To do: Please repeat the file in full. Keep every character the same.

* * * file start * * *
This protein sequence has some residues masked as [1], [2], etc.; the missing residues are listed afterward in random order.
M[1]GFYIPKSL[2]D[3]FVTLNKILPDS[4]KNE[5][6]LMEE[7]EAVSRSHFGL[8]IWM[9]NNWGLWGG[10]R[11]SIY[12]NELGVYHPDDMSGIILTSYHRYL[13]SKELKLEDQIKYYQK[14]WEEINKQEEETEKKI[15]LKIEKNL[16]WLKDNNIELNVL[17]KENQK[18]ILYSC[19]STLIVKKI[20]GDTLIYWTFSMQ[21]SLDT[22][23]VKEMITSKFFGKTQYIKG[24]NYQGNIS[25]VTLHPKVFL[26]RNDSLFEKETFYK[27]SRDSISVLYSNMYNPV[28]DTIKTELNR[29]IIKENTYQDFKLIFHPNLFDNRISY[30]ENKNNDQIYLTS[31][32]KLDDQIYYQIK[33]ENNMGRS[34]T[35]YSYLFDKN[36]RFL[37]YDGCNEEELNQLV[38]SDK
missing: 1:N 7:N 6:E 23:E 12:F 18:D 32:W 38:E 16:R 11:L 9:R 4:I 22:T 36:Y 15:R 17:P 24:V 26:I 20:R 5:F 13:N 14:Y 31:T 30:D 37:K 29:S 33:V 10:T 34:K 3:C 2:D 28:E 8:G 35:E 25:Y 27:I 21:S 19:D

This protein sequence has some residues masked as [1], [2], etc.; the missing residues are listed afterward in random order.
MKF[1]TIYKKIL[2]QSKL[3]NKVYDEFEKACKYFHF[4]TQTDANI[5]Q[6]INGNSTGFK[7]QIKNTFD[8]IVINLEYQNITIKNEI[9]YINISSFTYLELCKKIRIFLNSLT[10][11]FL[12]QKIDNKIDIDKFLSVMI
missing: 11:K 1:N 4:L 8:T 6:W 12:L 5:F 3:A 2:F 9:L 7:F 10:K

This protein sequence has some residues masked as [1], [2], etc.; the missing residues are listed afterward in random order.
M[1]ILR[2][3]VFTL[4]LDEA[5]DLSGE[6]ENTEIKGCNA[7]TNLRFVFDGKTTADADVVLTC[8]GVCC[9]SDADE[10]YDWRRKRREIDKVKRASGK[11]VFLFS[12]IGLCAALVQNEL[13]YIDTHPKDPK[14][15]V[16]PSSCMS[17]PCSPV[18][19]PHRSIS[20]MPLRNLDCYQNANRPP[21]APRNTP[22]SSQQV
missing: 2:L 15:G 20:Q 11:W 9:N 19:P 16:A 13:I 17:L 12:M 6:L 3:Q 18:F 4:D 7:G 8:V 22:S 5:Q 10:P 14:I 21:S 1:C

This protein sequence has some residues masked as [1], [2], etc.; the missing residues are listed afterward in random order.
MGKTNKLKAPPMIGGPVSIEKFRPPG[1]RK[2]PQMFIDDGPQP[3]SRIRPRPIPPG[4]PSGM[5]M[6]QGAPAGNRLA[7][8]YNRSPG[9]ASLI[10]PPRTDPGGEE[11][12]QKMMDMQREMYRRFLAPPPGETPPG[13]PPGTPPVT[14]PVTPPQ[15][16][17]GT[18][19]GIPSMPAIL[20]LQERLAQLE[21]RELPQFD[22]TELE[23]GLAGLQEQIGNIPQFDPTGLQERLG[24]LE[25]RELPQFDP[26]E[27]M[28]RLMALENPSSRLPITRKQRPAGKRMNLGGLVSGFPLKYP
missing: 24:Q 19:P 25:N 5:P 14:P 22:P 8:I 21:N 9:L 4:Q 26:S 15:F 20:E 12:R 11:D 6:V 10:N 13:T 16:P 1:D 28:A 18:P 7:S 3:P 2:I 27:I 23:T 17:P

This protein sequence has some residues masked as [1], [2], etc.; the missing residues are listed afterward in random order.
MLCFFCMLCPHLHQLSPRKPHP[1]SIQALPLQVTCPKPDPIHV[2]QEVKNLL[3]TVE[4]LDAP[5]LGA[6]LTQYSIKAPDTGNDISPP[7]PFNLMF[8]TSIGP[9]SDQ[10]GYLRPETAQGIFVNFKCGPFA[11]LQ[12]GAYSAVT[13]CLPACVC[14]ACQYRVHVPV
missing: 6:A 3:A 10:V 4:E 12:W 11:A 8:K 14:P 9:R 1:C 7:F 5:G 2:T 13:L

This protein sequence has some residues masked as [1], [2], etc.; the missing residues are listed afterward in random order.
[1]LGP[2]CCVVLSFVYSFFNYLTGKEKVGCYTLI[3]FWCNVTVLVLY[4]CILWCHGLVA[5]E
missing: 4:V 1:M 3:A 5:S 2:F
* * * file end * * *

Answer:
This protein sequence has some residues masked as [1], [2], etc.; the missing residues are listed afterward in random order.
M[1]GFYIPKSL[2]D[3]FVTLNKILPDS[4]KNE[5][6]LMEE[7]EAVSRSHFGL[8]IWM[9]NNWGLWGG[10]R[11]SIY[12]NELGVYHPDDMSGIILTSYHRYL[13]SKELKLEDQIKYYQK[14]WEEINKQEEETEKKI[15]LKIEKNL[16]WLKDNNIELNVL[17]KENQK[18]ILYSC[19]STLIVKKI[20]GDTLIYWTFSMQ[21]SLDT[22][23]VKEMITSKFFGKTQYIKG[24]NYQGNIS[25]VTLHPKVFL[26]RNDSLFEKETFYK[27]SRDSISVLYSNMYNPV[28]DTIKTELNR[29]IIKENTYQDFKLIFHPNLFDNRISY[30]ENKNNDQIYLTS[31][32]KLDDQIYYQIK[33]ENNMGRS[34]T[35]YSYLFDKN[36]RFL[37]YDGCNEEELNQLV[38]SDK
missing: 1:N 7:N 6:E 23:E 12:F 18:D 32:W 38:E 16:R 11:L 9:R 4:I 22:T 36:Y 15:R 17:P 24:V 26:I 20:R 5:F 13:N 14:Y 31:T 30:D 37:K 29:S 33:V 10:T 34:K 3:C 2:D 28:E 8:G 35:E 25:Y 27:I 21:S 19:D

This protein sequence has some residues masked as [1], [2], etc.; the missing residues are listed afterward in random order.
MKF[1]TIYKKIL[2]QSKL[3]NKVYDEFEKACKYFHF[4]TQTDANI[5]Q[6]INGNSTGFK[7]QIKNTFD[8]IVINLEYQNITIKNEI[9]YINISSFTYLELCKKIRIFLNSLT[10][11]FL[12]QKIDNKIDIDKFLSVMI
missing: 11:K 1:N 4:L 8:T 6:W 12:L 5:F 3:A 2:F 9:L 7:F 10:K

This protein sequence has some residues masked as [1], [2], etc.; the missing residues are listed afterward in random order.
M[1]ILR[2][3]VFTL[4]LDEA[5]DLSGE[6]ENTEIKGCNA[7]TNLRFVFDGKTTADADVVLTC[8]GVCC[9]SDADE[10]YDWRRKRREIDKVKRASGK[11]VFLFS[12]IGLCAALVQNEL[13]YIDTHPKDPK[14][15]V[16]PSSCMS[17]PCSPV[18][19]PHRSIS[20]MPLRNLDCYQNANRPP[21]APRNTP[22]SSQQV
missing: 2:L 15:G 20:Q 11:W 9:N 19:P 16:A 13:I 17:L 12:M 6:L 3:Q 18:F 4:D 7:G 8:V 22:S 5:Q 10:P 14:I 21:S 1:C

This protein sequence has some residues masked as [1], [2], etc.; the missing residues are listed afterward in random order.
MGKTNKLKAPPMIGGPVSIEKFRPPG[1]RK[2]PQMFIDDGPQP[3]SRIRPRPIPPG[4]PSGM[5]M[6]QGAPAGNRLA[7][8]YNRSPG[9]ASLI[10]PPRTDPGGEE[11][12]QKMMDMQREMYRRFLAPPPGETPPG[13]PPGTPPVT[14]PVTPPQ[15][16][17]GT[18][19]GIPSMPAIL[20]LQERLAQLE[21]RELPQFD[22]TELE[23]GLAGLQEQIGNIPQFDPTGLQERLG[24]LE[25]RELPQFDP[26]E[27]M[28]RLMALENPSSRLPITRKQRPAGKRMNLGGLVSGFPLKYP
missing: 24:Q 19:P 25:N 5:P 14:P 22:P 8:I 21:N 9:L 4:Q 26:S 15:F 20:E 12:R 11:D 6:V 10:N 13:T 16:P 1:D 28:A 18:P 7:S 3:P 2:I 27:I 23:T 17:P

This protein sequence has some residues masked as [1], [2], etc.; the missing residues are listed afterward in random order.
MLCFFCMLCPHLHQLSPRKPHP[1]SIQALPLQVTCPKPDPIHV[2]QEVKNLL[3]TVE[4]LDAP[5]LGA[6]LTQYSIKAPDTGNDISPP[7]PFNLMF[8]TSIGP[9]SDQ[10]GYLRPETAQGIFVNFKCGPFA[11]LQ[12]GAYSAVT[13]CLPACVC[14]ACQYRVHVPV
missing: 6:A 3:A 10:V 4:E 12:W 11:A 8:K 14:P 9:R 1:C 7:F 5:G 2:T 13:L

This protein sequence has some residues masked as [1], [2], etc.; the missing residues are listed afterward in random order.
[1]LGP[2]CCVVLSFVYSFFNYLTGKEKVGCYTLI[3]FWCNVTVLVLY[4]CILWCHGLVA[5]E
missing: 4:V 1:M 3:A 5:S 2:F